Bigland also hinted that a larger SUV is likely to make production as part of Alfa’s five-year plan. “The whole world is gravitating to SUVs,” he said. “A few years ago, an Alfa SUV would have been sacrilegious, but now it makes perfect sense. Our job is to keep an eye on consumer preferences and give people what they want.”
It is understood the large SUV could be based on the same underpinnings as the Maserati Levante and appear in early 2018 as a BMW X5 and Audi Q7 rival. Again, it would be pitched on its dynamic capabilities, which, Bigland conceded, would rule out a utility-focused seven-seater.
“Whatever car Alfa Romeo makes must stand apart for its agility, noise and general driving experience,” he said. “A large SUV can work in that space - the Maserati Levante proves that, but it’s a five not seven-seater.”
The large SUV’s success or otherwise is said to be the fulcrum on which Alfa’s latest revival plan will pivot. That’s because it will be a relatively high-profit car that could underpin future investment in other models and because accelerating growth in the SUV market could prompt Alfa to put off development of a larger saloon than the Giulia.
Asked if an SUV could be Alfa’s halo model, potentially displacing the launch of a 5 Series rival, Bigland said: “Ten years ago I’d have said we need the saloon to credibly take on the Germans. Now, the explosion in SUV sales changes that. I’m not saying we won’t do the saloon, but it might not be next on the list.”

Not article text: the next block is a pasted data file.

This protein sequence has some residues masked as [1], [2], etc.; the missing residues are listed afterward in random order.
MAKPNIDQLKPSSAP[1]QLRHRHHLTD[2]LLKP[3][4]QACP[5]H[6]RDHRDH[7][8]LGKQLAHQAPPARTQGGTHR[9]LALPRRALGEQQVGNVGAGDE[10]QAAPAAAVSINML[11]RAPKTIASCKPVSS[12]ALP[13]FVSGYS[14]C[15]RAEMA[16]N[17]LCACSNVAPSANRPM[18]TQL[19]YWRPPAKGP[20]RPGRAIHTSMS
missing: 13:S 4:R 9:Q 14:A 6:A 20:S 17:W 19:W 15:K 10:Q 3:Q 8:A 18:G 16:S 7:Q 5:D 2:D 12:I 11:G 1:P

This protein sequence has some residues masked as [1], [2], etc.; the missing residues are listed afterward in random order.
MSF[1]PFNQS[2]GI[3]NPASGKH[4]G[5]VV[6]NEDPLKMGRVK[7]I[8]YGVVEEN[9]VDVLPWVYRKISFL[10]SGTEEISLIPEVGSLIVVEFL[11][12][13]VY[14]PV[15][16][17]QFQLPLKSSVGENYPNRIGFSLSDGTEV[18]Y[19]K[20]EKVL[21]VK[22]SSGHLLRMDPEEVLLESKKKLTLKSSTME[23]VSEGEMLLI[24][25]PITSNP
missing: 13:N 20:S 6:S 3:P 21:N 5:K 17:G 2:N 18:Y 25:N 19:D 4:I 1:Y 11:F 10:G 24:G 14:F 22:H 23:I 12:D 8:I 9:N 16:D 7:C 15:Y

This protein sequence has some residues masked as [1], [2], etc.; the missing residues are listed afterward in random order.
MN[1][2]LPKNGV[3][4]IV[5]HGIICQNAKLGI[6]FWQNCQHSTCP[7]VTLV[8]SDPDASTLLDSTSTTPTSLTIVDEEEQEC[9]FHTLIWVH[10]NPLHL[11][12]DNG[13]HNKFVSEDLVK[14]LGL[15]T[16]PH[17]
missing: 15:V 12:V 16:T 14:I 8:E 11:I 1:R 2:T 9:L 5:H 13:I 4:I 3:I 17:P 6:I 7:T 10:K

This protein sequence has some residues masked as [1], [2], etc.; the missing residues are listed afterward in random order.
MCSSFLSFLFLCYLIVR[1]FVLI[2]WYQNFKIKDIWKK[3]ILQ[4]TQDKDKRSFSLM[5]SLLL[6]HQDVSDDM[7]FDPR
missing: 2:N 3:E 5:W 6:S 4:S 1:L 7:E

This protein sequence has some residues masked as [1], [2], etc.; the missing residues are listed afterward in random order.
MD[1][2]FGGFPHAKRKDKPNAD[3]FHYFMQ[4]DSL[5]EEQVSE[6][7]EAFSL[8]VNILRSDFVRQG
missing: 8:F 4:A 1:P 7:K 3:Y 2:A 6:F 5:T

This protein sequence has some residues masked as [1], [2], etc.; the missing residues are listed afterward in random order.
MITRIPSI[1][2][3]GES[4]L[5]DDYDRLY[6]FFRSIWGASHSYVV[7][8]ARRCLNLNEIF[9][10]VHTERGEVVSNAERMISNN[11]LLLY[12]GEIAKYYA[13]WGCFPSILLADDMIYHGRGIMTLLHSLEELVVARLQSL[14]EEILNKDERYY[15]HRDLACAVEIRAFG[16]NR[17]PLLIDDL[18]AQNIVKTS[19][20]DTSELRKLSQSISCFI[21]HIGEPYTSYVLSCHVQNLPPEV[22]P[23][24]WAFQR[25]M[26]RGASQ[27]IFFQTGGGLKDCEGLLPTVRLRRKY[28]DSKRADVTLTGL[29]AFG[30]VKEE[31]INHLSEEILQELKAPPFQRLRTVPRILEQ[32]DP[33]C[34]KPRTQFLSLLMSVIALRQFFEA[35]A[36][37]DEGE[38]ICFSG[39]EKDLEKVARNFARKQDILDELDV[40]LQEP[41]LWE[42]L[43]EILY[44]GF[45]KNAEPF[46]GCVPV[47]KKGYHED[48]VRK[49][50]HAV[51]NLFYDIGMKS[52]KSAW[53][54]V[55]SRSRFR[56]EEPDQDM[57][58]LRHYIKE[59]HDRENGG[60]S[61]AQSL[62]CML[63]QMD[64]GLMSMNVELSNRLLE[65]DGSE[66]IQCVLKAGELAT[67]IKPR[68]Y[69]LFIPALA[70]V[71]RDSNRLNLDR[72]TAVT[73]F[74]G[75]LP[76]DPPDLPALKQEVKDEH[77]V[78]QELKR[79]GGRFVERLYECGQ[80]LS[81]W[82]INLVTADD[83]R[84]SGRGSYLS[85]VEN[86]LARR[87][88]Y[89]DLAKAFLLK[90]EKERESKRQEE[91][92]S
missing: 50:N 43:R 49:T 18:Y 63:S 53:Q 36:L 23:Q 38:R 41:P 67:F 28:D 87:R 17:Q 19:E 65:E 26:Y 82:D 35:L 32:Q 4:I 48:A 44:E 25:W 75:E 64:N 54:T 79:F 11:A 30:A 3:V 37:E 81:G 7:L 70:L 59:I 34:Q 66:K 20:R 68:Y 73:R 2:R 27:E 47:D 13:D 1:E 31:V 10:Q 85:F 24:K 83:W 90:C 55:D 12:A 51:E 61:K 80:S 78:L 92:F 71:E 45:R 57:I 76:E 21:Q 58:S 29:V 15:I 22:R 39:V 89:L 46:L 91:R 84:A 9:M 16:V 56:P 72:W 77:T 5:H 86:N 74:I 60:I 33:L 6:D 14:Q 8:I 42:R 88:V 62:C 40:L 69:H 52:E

Additionally, one further SUV bodystyle is said to be under consideration, probably for launch at the end of the decade. It could be a coupé version of the Stelvio in the style of the BMW X4, but rumours persist that if the Giulietta hatchback is replaced, a BMW X1 rival would also be spun off the platform.
Expanding the saloon line-up
The next new production model expected after the Stelvio is tipped to be a Giulia estate. It is set to be revealed at the 2017 Geneva motor show and insiders say the design team has been charged with prioritising a sporty look over a need for class-leading luggage space. However, it will not be as dramatically proportioned as the Alfa 159 Sportswagon, which had less boot space than the saloon in certain seat configurations. Benchmarking is reported to have centred on the BMW 3 Series Touring.
Less clear is whether Alfa will launch a 5 Series rival. It is talked about internally as the Alfa Romeo Alfetta as a nod to the saloon and fastback of the 1970s and 1980s, and launch plans are said to have been drawn up to an advanced stage.
However, Bigland and other Alfa officials are said to be nervous that the rise in SUV sales and declining saloon sales - especially in larger segments - make the development costs of such a car untenable. The cost of reworking the Giulia’s Giorgio platform to fit the car are said to be substantial.